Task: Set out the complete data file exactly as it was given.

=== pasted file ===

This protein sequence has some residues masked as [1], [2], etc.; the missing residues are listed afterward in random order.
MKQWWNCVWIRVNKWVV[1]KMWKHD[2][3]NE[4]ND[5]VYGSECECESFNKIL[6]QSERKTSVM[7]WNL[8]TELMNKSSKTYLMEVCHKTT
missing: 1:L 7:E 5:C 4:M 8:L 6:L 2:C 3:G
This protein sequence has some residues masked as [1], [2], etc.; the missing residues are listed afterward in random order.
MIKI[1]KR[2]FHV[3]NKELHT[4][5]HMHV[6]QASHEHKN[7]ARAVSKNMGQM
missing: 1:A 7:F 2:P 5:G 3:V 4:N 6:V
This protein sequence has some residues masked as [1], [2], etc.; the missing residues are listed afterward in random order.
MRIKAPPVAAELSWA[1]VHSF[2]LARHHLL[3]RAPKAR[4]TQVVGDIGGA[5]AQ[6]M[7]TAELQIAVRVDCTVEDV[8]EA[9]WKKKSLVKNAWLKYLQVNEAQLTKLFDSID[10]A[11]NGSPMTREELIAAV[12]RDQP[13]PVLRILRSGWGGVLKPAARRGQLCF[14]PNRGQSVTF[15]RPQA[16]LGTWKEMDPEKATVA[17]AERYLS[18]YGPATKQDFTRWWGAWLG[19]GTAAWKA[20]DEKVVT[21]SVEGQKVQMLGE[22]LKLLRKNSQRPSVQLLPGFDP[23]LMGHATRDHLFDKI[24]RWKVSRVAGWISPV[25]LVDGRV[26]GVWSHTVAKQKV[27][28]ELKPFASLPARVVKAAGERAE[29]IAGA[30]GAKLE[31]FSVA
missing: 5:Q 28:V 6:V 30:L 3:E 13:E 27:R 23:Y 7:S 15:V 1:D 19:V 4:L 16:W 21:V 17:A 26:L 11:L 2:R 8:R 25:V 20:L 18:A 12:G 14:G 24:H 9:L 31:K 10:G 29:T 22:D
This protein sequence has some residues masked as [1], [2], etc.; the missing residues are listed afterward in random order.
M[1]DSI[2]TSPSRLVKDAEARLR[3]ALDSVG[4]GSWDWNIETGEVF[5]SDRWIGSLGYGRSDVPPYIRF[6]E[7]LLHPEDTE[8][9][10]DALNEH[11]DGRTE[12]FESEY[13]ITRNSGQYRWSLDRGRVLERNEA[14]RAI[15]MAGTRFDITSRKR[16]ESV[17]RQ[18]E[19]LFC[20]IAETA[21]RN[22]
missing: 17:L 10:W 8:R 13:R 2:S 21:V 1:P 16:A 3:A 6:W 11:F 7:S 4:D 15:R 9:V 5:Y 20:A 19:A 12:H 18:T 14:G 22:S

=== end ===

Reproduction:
This protein sequence has some residues masked as [1], [2], etc.; the missing residues are listed afterward in random order.
MKQWWNCVWIRVNKWVV[1]KMWKHD[2][3]NE[4]ND[5]VYGSECECESFNKIL[6]QSERKTSVM[7]WNL[8]TELMNKSSKTYLMEVCHKTT
missing: 1:L 7:E 5:C 4:M 8:L 6:L 2:C 3:G
This protein sequence has some residues masked as [1], [2], etc.; the missing residues are listed afterward in random order.
MIKI[1]KR[2]FHV[3]NKELHT[4][5]HMHV[6]QASHEHKN[7]ARAVSKNMGQM
missing: 1:A 7:F 2:P 5:G 3:V 4:N 6:V
This protein sequence has some residues masked as [1], [2], etc.; the missing residues are listed afterward in random order.
MRIKAPPVAAELSWA[1]VHSF[2]LARHHLL[3]RAPKAR[4]TQVVGDIGGA[5]AQ[6]M[7]TAELQIAVRVDCTVEDV[8]EA[9]WKKKSLVKNAWLKYLQVNEAQLTKLFDSID[10]A[11]NGSPMTREELIAAV[12]RDQP[13]PVLRILRSGWGGVLKPAARRGQLCF[14]PNRGQSVTF[15]RPQA[16]LGTWKEMDPEKATVA[17]AERYLS[18]YGPATKQDFTRWWGAWLG[19]GTAAWKA[20]DEKVVT[21]SVEGQKVQMLGE[22]LKLLRKNSQRPSVQLLPGFDP[23]LMGHATRDHLFDKI[24]RWKVSRVAGWISPV[25]LVDGRV[26]GVWSHTVAKQKV[27][28]ELKPFASLPARVVKAAGERAE[29]IAGA[30]GAKLE[31]FSVA
missing: 5:Q 28:V 6:V 30:L 3:E 13:E 27:R 23:Y 7:S 15:V 1:D 19:V 4:L 16:W 21:V 17:A 26:L 11:L 2:R 8:R 25:V 20:L 18:A 12:G 14:G 24:H 9:L 31:K 10:G 29:T 22:D
This protein sequence has some residues masked as [1], [2], etc.; the missing residues are listed afterward in random order.
M[1]DSI[2]TSPSRLVKDAEARLR[3]ALDSVG[4]GSWDWNIETGEVF[5]SDRWIGSLGYGRSDVPPYIRF[6]E[7]LLHPEDTE[8][9][10]DALNEH[11]DGRTE[12]FESEY[13]ITRNSGQYRWSLDRGRVLERNEA[14]RAI[15]MAGTRFDITSRKR[16]ESV[17]RQ[18]E[19]LFC[20]IAETA[21]RN[22]
missing: 17:L 10:W 8:R 13:R 2:S 21:V 1:P 16:A 3:A 6:W 11:F 7:S 4:D 15:R 9:V 5:Y 20:A 19:A 12:H 18:T 14:G 22:S